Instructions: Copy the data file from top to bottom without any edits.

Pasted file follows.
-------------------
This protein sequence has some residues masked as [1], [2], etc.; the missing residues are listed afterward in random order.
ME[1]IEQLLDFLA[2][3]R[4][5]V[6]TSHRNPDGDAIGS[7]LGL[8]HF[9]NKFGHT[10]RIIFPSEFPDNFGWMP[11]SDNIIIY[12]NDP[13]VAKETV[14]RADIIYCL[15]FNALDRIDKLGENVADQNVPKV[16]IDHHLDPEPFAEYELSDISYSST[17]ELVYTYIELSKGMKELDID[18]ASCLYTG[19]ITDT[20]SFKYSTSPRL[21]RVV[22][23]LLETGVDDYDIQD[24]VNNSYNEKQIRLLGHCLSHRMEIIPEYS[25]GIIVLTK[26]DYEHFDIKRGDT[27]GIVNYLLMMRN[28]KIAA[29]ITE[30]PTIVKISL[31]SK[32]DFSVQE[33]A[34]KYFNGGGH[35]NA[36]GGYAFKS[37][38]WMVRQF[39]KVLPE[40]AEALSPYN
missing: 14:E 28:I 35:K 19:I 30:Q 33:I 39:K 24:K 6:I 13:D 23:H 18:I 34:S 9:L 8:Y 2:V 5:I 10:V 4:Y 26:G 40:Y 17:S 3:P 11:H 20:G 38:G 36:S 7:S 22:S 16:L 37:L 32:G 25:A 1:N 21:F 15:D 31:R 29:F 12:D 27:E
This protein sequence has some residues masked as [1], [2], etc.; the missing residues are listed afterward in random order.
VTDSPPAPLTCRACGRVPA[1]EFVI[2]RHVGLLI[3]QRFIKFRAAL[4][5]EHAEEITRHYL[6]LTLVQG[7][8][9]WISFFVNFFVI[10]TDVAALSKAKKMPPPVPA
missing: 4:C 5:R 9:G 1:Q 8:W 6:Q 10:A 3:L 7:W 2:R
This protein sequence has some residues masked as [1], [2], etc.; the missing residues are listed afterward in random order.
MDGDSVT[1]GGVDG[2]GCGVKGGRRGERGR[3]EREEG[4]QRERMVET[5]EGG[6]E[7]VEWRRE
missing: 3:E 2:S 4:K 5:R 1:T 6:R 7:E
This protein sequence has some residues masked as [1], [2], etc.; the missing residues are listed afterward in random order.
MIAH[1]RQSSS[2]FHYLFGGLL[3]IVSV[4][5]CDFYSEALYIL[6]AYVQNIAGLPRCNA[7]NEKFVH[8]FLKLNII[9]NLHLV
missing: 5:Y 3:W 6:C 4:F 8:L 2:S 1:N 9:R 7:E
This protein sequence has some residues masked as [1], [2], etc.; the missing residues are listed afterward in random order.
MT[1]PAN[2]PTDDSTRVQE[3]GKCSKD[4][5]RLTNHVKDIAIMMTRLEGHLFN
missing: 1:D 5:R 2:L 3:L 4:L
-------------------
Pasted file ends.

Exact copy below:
This protein sequence has some residues masked as [1], [2], etc.; the missing residues are listed afterward in random order.
ME[1]IEQLLDFLA[2][3]R[4][5]V[6]TSHRNPDGDAIGS[7]LGL[8]HF[9]NKFGHT[10]RIIFPSEFPDNFGWMP[11]SDNIIIY[12]NDP[13]VAKETV[14]RADIIYCL[15]FNALDRIDKLGENVADQNVPKV[16]IDHHLDPEPFAEYELSDISYSST[17]ELVYTYIELSKGMKELDID[18]ASCLYTG[19]ITDT[20]SFKYSTSPRL[21]RVV[22][23]LLETGVDDYDIQD[24]VNNSYNEKQIRLLGHCLSHRMEIIPEYS[25]GIIVLTK[26]DYEHFDIKRGDT[27]GIVNYLLMMRN[28]KIAA[29]ITE[30]PTIVKISL[31]SK[32]DFSVQE[33]A[34]KYFNGGGH[35]NA[36]GGYAFKS[37][38]WMVRQF[39]KVLPE[40]AEALSPYN
missing: 14:E 28:I 35:K 19:I 30:Q 33:I 39:K 24:K 6:I 13:D 23:H 18:I 34:S 9:L 8:Y 2:V 5:I 10:V 4:Y 26:G 40:Y 17:S 3:P 11:H 20:G 38:G 36:S 7:S 22:S 16:L 37:L 32:G 25:A 1:N 21:F 15:D 31:R 29:F 12:D 27:E
This protein sequence has some residues masked as [1], [2], etc.; the missing residues are listed afterward in random order.
VTDSPPAPLTCRACGRVPA[1]EFVI[2]RHVGLLI[3]QRFIKFRAAL[4][5]EHAEEITRHYL[6]LTLVQG[7][8][9]WISFFVNFFVI[10]TDVAALSKAKKMPPPVPA
missing: 4:C 5:R 9:G 1:Q 8:W 6:Q 10:A 3:L 7:W 2:R
This protein sequence has some residues masked as [1], [2], etc.; the missing residues are listed afterward in random order.
MDGDSVT[1]GGVDG[2]GCGVKGGRRGERGR[3]EREEG[4]QRERMVET[5]EGG[6]E[7]VEWRRE
missing: 3:E 2:S 4:K 5:R 1:T 6:R 7:E
This protein sequence has some residues masked as [1], [2], etc.; the missing residues are listed afterward in random order.
MIAH[1]RQSSS[2]FHYLFGGLL[3]IVSV[4][5]CDFYSEALYIL[6]AYVQNIAGLPRCNA[7]NEKFVH[8]FLKLNII[9]NLHLV
missing: 5:Y 3:W 6:C 4:F 8:L 2:S 1:N 9:R 7:E
This protein sequence has some residues masked as [1], [2], etc.; the missing residues are listed afterward in random order.
MT[1]PAN[2]PTDDSTRVQE[3]GKCSKD[4][5]RLTNHVKDIAIMMTRLEGHLFN
missing: 1:D 5:R 2:L 3:L 4:L